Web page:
copies of it for distribution in your synagogue, to inquire regarding the

dedication of an edition in someone's honor or memory, to find out how to make

tax-exempt donations, or to suggest additional helpful ideas, please call Miriam Fine at +972-52-3920206 or at ozveshalomns@gmail.com.

Issues may

be dedicated in honor of an event, person, simcha,

etc. Requests must be made 3-4 weeks in advance to appear in the Hebrew, 10

days in advance to appear in the English email.

 

About us

Oz Veshalom-Netivot Shalom is a

movement dedicated to the advancement of a civil society in Israel. It is committed to

promoting the ideals of tolerance, pluralism, and justice, concepts that have

always been central to Jewish tradition and law.

Oz Veshalom-Netivot Shalom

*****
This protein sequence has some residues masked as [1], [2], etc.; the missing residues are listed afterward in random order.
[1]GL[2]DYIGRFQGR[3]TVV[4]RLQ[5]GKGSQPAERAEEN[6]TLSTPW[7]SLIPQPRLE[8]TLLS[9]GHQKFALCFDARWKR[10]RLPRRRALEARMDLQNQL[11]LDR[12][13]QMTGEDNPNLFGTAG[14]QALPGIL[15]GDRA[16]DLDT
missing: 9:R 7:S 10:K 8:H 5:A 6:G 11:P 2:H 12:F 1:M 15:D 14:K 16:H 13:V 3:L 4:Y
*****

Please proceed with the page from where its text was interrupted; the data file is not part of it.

shares a deep attachment to the land

of Israel and it no less

views peace as a central religious value. It believes that Jews have both the

religious and the national obligation to support the pursuit of peace. It

maintains that Jewish law clearly requires us to create a fair and just

society, and that co-existence between Jews and Arabs is not an option but an

imperative.

4,500 copies of a 4-page peace oriented commentary on the

weekly Torah reading are written and published by Oz VeShalom/Netivot

Shalom and they are distributed to over 350 synagogues in Israel and are sent overseas via

email. 

Our web site is www.netivot-shalom.org.il.

Shabbat Shalom is available on our website: www.netivot-shalom.org.il

For

responses and arranging to write for Shabbat Shalom: pleiser@netvision.net.il